Behcet’s Disease Syndrome Criteria

Diagnoses Behcet’s syndrome based on a set of major and minor criteria.

Below the calculator, there is information about the creation of the criteria and more details on the manifestations of the syndrome.


The Behcet’s disease syndrome criteria helps establish or rule out diagnosis of the disease by using one major criteria referring to mucous membrane manifestations and 4 minor criteria referring to other mucous, skin and ocular manifestations and pathergy phenomenon.


The threshold of this diagnostic criteria states that at least one major and 2 minor criteria must be present for positive diagnosis of Behcet’s disease.

The original study conducted by the International Study Group for Behçet’s Disease collected data on 914 patients from 12 centres, situated in 7 countries.

■ Highest sensitivity: 83.7%;

■ Highest specificity: 99.2%;

■ Highest accuracy: 85.5%.


1

Major Criteria

2

Minor Criteria

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The International Study Group for Behcet’s Disease was created in 1990 with the aim to bring together the existent sets of diagnostic criteria (around 5 at the time) and create and test a comprehensive model.

Confirming a diagnosis of Behcet’s (vascular and tissue inflammation) is notoriously difficult because of the wide variability of the symptoms, which are often shared with other diseases.

 

Diagnostic criteria

There are 5 items (one major and four minor), from which two refer to mucous membrane manifestations, one refers to skin, another to ocular manifestations and the last one to the presence of pathergy phenomenon by pathergy test.

The major criterion is: Recurrent oral ulcerations - minor aphthous, major aphtous or herpetiform ulceration observed by physician or patient, which recurred at least 3 times in one 12-month period.

Minor aphthous is defined as painful sores, pale yellow in color, that are surrounded by swelling and redness. Their pattern of occurrence is one at a time, without any scarring left and their duration is of 1 to 2 weeks.

Herpetiform ulcerations are less common that aphthous lesions and can occur more than one at the same time. Shape and size are similar to a pin head.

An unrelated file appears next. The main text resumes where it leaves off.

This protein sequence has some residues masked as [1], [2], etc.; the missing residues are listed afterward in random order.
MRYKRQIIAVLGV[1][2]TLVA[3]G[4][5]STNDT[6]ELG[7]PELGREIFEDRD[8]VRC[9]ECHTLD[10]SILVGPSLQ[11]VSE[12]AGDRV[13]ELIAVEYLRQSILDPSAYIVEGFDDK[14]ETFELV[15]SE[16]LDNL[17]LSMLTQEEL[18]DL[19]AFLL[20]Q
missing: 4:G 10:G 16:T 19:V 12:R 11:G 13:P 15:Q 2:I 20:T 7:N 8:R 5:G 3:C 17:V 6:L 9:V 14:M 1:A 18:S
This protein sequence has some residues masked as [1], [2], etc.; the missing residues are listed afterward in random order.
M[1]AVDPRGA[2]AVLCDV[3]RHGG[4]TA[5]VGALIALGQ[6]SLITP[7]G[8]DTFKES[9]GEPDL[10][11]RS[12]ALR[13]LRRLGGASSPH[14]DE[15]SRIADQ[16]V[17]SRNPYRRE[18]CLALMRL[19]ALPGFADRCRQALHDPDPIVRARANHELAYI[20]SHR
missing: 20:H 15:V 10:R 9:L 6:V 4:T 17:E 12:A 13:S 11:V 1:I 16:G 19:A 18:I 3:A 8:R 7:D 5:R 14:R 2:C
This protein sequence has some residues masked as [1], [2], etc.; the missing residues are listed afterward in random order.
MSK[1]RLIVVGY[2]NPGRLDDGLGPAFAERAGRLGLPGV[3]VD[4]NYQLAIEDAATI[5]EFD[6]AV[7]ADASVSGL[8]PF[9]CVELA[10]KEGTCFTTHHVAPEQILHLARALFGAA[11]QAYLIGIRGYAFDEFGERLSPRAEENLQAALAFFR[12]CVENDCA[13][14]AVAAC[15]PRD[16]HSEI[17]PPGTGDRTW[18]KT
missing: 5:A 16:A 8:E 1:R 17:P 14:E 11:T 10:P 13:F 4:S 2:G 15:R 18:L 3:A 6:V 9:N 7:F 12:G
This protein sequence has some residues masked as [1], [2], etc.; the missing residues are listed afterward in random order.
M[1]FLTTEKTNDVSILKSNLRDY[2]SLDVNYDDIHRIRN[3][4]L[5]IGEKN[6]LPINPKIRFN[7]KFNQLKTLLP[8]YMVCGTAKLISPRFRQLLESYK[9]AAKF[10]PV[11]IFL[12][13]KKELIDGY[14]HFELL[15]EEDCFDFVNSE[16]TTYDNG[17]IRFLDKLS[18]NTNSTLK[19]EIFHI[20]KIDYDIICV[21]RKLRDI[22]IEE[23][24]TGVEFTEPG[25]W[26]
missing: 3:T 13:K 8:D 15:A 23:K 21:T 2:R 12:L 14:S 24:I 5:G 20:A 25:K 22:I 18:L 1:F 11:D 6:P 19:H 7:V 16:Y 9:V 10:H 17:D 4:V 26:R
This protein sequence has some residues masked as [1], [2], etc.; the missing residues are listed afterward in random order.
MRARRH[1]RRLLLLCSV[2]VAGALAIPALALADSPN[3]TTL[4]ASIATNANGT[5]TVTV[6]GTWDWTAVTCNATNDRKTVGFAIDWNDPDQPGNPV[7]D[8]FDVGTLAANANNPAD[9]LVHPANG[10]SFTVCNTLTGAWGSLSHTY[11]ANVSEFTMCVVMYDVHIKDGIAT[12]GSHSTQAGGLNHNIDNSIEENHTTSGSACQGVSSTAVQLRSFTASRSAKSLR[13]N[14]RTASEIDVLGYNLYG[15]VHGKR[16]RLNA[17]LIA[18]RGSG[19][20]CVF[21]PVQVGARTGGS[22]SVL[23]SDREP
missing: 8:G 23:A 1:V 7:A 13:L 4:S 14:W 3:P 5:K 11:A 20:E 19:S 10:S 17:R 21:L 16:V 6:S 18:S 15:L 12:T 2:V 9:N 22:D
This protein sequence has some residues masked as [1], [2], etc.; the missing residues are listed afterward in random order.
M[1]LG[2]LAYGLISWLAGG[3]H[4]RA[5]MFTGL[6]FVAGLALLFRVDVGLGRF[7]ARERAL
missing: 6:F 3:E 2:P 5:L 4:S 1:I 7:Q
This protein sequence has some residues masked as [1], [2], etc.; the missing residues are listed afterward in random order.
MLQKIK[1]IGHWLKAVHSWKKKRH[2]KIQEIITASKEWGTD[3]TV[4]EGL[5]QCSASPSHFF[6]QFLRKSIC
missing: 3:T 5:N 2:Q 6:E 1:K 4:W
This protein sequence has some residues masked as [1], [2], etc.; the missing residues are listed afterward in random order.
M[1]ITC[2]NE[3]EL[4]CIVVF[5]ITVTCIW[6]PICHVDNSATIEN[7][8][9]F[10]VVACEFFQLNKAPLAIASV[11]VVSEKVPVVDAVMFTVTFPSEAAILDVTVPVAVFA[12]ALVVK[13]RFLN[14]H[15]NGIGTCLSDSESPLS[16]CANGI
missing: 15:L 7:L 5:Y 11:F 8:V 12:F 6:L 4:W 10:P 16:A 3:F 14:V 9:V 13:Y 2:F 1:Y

The minor criteria are:

■ Recurrent genital ulceration: aphthous ulceration or scarring observed by physician or patient.

■ Eye lesion: anterior uveitis, posterior uveitis, or cells in vitreous on slit lamp examination or retinal vasculitis observed by ophthalmologist.

■ Skin lesions: erythema nodosum observed by physician or patient, pseudofolliculitis or papulopustular lesions, or acneform nodules observed by physician in post-adolescent patients not on corticosteroid treatment.

■ Positive pathergy test (Behcetine test) read by physician 24-48 hours.

The following table introduces a concise version of the criteria:

Criteria Type Manifestation
Major mucous membrane oral aphthosis (OA)
Minor mucous membrane genital aphthosis (GA)
Minor skin (tegument) pseudofolliculitis (PF) & erythema nodosum (EN)
Minor ocular (visual) anterior uveitis (AU), posterior uveitis (PU) & retinal vasculitis (RV)
Minor skin (tegument) pathergy phenomenon (PP)

Pseudofolliculitis is the presence of ingrown curved hairs that provoke foreign body reaction and inflammation, often in the area of the beard.

Erythema nodosum is the inflammation of the fat cell layer below the skin. The main symptom (with resolution in about 1 month) is the presence of tender, red nodules or lumps that occur in the area of the shin.